A few years ago, our family had the opportunity to travel to Costa Rica for three weeks and explore various parts of the country. One of the places I wanted to see was the town of Sarchi where beautifully painted oxcarts have been made and used for the past 150 years. Our family visited Fabrica de Carretas Eloy Alfaro and we got to explore these functional and beautiful pieces of art. The artists that learn how to paint these oxcarts must apprentice with certified painters for 7 years to learn this craft before they can strike out on their own. 7 years is a long time!

When I asked the artist why they would paint something like an ox cart that is used for doing work, hard, dirty, gruesome jobs, he replied to me, “Why wouldn’t you make something beautiful that you use every day?” To me, it was the perfect reminder of leadership and the blend of art and function, beauty and mechanics.

Poole’s book gives us the tools not just to excel at the mechanisms of leadership, but to reflect the beautiful diversity and complexity that comes from leading well.



About the Author


Ryan Thorson

Follower of Jesus. Husband. Father. Pastor. Coach. I am passionate about helping people discover the gift of Sabbath and slow down spirituality in the context of our busy world.

5 responses to “Simulated Pearls and an Unknown Apprenticeship”

  1. Christy Liner says:

    Hi Ryan,

    Poole says that hearts “are all about putting others at their ease and being comfortable in social situations” (pg. 74). If I may affirm you in this: You have a clear strength in Hearts and I know this is a blessing to your congregation. I want to thank you for being this to the body of Christ – it truly shows the love of Jesus.

  2. Jeff Styer says:

    If you haven’t already started, you’ll find yourself having a sense of deja vu in regards to your leadership and anxiety comments. Love Costa Rica, been there twice and would love for my family to experience it. The painter’s response was beautiful, reminds me of when I had to get an aerator for a septic tank fixed. Got it back and it was nicely painted. I’m thinking why, this is just getting shoved down a hole to stir up and oxygenate a bunch of crap and no one else is going to see this. But the paint also serves a protective purpose, keeps the motor casing from rusting. Besides leadership, what else in our lives are worth beautifying despite the every day wear and tear it encounters?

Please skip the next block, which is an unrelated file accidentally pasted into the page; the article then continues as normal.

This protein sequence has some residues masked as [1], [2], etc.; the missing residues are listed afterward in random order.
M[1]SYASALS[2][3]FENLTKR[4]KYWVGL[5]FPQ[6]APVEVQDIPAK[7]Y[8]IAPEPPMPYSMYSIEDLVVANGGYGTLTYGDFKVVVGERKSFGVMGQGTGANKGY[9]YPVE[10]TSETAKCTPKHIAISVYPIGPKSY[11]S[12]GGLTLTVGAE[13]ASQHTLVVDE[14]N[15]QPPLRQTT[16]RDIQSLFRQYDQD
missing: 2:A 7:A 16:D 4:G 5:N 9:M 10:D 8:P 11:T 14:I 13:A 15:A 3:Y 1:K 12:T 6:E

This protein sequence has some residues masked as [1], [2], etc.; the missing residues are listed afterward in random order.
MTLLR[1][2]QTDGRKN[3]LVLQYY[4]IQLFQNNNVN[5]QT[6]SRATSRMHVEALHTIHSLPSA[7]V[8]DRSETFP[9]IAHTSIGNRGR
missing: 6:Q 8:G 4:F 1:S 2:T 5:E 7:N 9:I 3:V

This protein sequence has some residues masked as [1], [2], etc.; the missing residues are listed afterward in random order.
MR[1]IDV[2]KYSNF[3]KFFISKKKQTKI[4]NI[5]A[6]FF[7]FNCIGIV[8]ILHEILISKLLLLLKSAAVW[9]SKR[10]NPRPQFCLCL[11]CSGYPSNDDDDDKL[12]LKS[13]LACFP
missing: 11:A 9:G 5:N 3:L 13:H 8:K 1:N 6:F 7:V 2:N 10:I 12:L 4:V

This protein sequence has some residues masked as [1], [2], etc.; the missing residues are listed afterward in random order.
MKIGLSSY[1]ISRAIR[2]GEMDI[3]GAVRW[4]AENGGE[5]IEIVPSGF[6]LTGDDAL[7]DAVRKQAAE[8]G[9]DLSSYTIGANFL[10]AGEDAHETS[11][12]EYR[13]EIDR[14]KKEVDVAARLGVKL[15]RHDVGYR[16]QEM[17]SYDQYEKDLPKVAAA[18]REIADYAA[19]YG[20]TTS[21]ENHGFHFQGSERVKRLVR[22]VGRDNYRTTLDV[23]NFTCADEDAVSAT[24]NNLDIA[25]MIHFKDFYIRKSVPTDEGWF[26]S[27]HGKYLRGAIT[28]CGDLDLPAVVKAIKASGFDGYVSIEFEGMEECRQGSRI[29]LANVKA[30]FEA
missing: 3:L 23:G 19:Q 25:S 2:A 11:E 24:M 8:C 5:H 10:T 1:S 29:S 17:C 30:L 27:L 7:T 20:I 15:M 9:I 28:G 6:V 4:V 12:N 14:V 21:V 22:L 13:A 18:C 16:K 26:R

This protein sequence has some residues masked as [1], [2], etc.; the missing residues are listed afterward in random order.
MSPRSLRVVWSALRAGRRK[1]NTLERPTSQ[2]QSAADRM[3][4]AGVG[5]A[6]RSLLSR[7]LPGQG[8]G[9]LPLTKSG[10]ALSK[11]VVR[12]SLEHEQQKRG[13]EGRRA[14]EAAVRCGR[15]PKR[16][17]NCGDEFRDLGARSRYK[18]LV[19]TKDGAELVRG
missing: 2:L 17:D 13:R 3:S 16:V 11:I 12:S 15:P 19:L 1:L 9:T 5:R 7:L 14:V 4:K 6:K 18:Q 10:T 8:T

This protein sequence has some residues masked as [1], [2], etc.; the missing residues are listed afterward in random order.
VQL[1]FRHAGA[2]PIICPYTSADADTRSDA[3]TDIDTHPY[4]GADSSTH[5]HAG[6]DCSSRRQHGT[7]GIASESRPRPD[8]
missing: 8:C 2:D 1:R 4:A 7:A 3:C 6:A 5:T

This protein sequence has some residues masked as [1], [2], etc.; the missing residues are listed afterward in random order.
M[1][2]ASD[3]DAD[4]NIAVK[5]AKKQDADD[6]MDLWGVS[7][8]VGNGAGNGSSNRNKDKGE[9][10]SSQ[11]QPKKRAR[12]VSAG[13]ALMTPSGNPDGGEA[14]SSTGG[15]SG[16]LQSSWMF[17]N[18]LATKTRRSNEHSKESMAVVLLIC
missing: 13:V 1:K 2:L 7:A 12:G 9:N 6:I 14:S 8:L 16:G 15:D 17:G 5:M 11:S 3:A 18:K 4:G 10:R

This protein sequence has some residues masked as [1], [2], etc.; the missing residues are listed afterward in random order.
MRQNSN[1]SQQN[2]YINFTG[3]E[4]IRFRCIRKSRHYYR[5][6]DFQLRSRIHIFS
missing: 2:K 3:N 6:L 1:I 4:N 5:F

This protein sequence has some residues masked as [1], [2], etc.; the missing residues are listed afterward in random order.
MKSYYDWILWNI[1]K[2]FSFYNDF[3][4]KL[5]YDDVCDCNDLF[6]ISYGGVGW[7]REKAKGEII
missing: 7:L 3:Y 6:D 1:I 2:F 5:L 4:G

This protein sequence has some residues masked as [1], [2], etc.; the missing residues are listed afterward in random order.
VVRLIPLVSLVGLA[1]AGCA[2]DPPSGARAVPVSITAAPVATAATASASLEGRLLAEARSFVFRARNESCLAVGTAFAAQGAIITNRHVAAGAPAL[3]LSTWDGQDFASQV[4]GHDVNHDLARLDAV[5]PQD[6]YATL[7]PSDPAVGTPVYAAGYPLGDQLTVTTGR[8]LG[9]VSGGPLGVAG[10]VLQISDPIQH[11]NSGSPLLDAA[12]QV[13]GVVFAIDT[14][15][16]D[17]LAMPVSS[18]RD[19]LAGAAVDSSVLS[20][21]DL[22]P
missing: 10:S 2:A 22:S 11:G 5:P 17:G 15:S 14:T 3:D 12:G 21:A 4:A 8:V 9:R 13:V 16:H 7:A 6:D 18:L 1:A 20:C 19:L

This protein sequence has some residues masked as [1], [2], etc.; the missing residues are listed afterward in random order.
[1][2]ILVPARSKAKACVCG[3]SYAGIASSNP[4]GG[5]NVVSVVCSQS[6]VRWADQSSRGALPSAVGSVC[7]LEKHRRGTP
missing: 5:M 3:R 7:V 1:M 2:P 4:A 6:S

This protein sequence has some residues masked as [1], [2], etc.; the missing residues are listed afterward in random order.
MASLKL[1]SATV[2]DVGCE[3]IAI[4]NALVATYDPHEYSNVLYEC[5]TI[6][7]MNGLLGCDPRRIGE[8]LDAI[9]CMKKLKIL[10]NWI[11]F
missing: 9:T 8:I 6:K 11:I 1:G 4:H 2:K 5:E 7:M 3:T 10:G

3. Debbie Owen says:

    First, thank you for the referral to Brain Savvy Leaders. That’s coming in my next shipment of books!

    You also indicate that you are intrigued with how the human brain works with regard to leadership. What’s something you’d like to share with me about that? (I’m always eager to learn about that too!)

  4. mm Shela Sullivan says:

    Hi Ryan,
    Thank you for your post. I was wow’d by it. Your analogy of the painted oxcarts in Costa Rica beautifully encapsulates the essence of leadership as a blend of art and function. Just as the oxcart painters apprentice for seven years to master their craft, I agree that leadership also requires dedication, patience, and a commitment to continuous learning and growth. Eve Poole’s book seems to offer valuable coaching and tools for not only excelling in leadership mechanics but also in reflecting the beauty and complexity of effective leadership.

  5. Elysse Burns says:

    Ryan, I appreciated reading the honoring words about your parents and your insightful analogy concerning painted oxcarts. I applaud you for your intentional efforts to be the least-anxious presence in the room. I desire to be this type of person. What are some things you learned about yourself that allowed you to become the steady presence in the room?

    What simulations have you created for yourself in order to safeguard against the dopamine “addiction” of leadership?